Life Experience of Ethnic Minorities in Urban of Vietnam: An Analysis of the Social Relationship and Social Networks

This article is a part of a research project supported by Vietnam National University-Hanoi about the social welfare of ethnic people in the urban and industrial zones, aims at identifying and describing the life experiences of these groups in the urbanization process. Shreds of evidence from analysing the social network, social connection, social interaction of research participants in their living and working places, it is found that the ethnic minorities face difficulties in setting their life in the new context. However, they tend to build the social cohesion and to be satisfied with the new life conditions to meet the objectives of having a better life and a job in the new context. The findings from this analysis also show that there is a difference among the living place, age group, gender correlated to the social network, social relation and life experiences in the new context. It is the initial finding from the survey of 600 ethnic people in urban of three provinces of Daklak, Lang Son and Binh Duong of Vietnam.


Beyond the black stump: rapid reviews of health research issues affecting regional, rural and remote Australia

Chapter 5: Availability and characteristics of publicly available health workforce data sources in Australia

Marianne H Gillam; Matthew J Leach; David A Gonzalez-Chica; Kuda Muyambi; Martin Jones; Sandra Walsh; Tesfahun Eshetie; Kham Tran; Esther May

Objective: Many data sources are used in Australia to inform health workforce planning, but their characteristics in terms of relevance, accessibility and accuracy are uncertain. We aimed to identify and appraise publicly available data sources used to describe the Australian health workforce.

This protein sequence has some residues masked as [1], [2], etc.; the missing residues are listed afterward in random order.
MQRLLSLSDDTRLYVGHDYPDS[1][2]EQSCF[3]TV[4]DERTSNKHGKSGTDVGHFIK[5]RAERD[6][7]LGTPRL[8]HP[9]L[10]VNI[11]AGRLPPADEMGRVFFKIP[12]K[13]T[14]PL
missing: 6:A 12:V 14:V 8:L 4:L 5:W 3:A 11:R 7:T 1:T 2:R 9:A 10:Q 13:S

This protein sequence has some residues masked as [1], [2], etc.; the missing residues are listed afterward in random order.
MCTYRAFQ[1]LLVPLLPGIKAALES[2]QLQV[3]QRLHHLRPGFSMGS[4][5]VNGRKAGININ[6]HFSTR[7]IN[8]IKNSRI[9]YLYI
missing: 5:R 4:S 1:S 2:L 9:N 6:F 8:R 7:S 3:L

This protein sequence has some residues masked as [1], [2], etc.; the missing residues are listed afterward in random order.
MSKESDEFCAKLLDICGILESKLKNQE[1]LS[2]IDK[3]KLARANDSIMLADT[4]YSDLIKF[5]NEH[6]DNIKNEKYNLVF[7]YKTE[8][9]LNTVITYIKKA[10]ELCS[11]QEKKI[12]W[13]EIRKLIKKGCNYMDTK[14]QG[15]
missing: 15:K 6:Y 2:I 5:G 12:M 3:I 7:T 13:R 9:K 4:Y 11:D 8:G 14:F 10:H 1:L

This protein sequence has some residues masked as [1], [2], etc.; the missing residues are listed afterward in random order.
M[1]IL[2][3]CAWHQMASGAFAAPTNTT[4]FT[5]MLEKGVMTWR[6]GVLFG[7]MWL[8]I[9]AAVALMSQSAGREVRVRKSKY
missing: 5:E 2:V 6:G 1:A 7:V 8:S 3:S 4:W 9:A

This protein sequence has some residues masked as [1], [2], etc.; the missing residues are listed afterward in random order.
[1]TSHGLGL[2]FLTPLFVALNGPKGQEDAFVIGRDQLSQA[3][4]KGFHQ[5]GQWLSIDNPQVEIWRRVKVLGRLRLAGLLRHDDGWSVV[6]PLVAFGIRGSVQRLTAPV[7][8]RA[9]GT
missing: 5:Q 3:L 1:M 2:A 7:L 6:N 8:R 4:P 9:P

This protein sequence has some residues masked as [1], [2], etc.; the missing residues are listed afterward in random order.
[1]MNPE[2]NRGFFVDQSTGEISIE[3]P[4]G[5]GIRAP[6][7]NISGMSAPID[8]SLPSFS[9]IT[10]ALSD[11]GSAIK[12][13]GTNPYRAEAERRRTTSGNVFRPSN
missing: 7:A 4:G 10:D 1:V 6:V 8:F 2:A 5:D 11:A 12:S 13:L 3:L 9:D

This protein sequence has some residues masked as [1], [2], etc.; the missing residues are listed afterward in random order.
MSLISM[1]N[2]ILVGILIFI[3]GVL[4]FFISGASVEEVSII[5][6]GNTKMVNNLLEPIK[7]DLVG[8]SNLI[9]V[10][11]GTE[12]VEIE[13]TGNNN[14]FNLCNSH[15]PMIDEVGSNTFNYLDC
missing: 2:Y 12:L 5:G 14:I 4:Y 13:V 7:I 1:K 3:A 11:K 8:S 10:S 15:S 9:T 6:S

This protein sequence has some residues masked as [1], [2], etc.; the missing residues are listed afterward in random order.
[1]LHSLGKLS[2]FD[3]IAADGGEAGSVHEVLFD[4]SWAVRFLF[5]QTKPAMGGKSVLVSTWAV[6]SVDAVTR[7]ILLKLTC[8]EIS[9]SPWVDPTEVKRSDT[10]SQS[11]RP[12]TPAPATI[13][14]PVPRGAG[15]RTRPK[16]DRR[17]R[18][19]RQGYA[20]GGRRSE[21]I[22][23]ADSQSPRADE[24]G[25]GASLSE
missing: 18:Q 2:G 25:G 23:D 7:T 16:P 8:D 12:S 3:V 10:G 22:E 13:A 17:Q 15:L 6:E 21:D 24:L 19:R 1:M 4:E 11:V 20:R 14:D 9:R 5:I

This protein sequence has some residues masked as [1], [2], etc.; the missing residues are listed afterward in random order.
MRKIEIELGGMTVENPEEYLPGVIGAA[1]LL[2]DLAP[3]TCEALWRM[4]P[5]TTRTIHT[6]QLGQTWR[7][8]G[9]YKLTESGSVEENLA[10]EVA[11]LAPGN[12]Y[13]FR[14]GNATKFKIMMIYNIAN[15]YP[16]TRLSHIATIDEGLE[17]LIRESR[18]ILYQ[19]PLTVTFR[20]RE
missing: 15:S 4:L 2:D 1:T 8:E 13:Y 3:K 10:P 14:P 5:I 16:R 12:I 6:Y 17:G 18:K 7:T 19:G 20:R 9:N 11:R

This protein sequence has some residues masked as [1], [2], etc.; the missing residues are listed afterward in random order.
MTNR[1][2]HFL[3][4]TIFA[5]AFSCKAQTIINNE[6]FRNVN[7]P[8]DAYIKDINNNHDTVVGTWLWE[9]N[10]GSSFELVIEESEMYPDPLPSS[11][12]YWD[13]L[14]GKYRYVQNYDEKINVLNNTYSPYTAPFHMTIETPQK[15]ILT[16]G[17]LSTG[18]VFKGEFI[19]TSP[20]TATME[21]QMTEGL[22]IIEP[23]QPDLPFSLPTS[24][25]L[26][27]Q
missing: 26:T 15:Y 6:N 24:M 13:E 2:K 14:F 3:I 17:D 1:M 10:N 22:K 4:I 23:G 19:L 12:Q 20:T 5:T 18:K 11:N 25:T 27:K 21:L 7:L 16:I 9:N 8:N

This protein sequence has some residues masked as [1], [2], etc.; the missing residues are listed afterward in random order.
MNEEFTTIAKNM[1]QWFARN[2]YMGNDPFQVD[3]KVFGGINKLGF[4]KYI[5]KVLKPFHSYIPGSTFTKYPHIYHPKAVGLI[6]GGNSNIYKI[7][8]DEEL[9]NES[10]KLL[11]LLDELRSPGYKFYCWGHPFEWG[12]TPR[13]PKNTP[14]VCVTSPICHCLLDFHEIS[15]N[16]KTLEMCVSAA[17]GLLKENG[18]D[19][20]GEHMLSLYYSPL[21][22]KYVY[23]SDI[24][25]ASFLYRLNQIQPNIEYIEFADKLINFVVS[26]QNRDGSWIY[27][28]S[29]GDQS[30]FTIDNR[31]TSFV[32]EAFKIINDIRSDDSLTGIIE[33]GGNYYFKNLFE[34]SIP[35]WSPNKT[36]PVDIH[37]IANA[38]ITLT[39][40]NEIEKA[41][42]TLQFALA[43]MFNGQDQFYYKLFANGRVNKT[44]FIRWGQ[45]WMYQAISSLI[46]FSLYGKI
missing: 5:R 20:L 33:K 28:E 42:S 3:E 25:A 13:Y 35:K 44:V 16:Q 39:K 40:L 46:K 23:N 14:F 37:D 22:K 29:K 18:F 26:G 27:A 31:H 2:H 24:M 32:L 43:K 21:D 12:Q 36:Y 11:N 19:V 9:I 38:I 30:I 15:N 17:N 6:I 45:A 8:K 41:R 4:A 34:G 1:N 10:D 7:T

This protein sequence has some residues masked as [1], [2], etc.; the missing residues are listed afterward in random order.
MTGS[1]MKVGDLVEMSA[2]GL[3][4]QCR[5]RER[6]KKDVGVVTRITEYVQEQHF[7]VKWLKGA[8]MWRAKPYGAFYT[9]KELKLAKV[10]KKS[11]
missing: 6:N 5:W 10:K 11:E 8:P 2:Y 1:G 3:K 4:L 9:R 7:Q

Study design: We conducted a scoping review in which we searched bibliographic databases, websites and grey literature. Two reviewers independently undertook title and abstract screening and full text screening using Covidence software. We then assessed the relevance, accessibility and accuracy of data sources using a customised appraisal tool.

Data sources: We searched for potential workforce data sources in nine databases (MEDLINE, Embase, Ovid Emcare, Scopus, Web of Science, Informit, the JBI Evidence‐based Practice Database, PsycINFO and the Cochrane Library) and the grey literature, and examined several pre‐defined websites.

Data synthesis: During the screening process we identified 6955 abstracts and examined 48 websites, from which we identified 12 publicly available data sources — eight primary and four secondary data sources. The primary data sources were generally of modest quality, with low scores in terms of reference period, accessibility and missing data. No single primary data source scored well across all domains of the appraisal tool.

Conclusion: We identified several limitations of data sources used to describe the Australian health workforce. Establishment of a high quality, longitudinal, linked database that can inform all aspects of health workforce development is urgently needed, particularly for rural health workforce and services planning.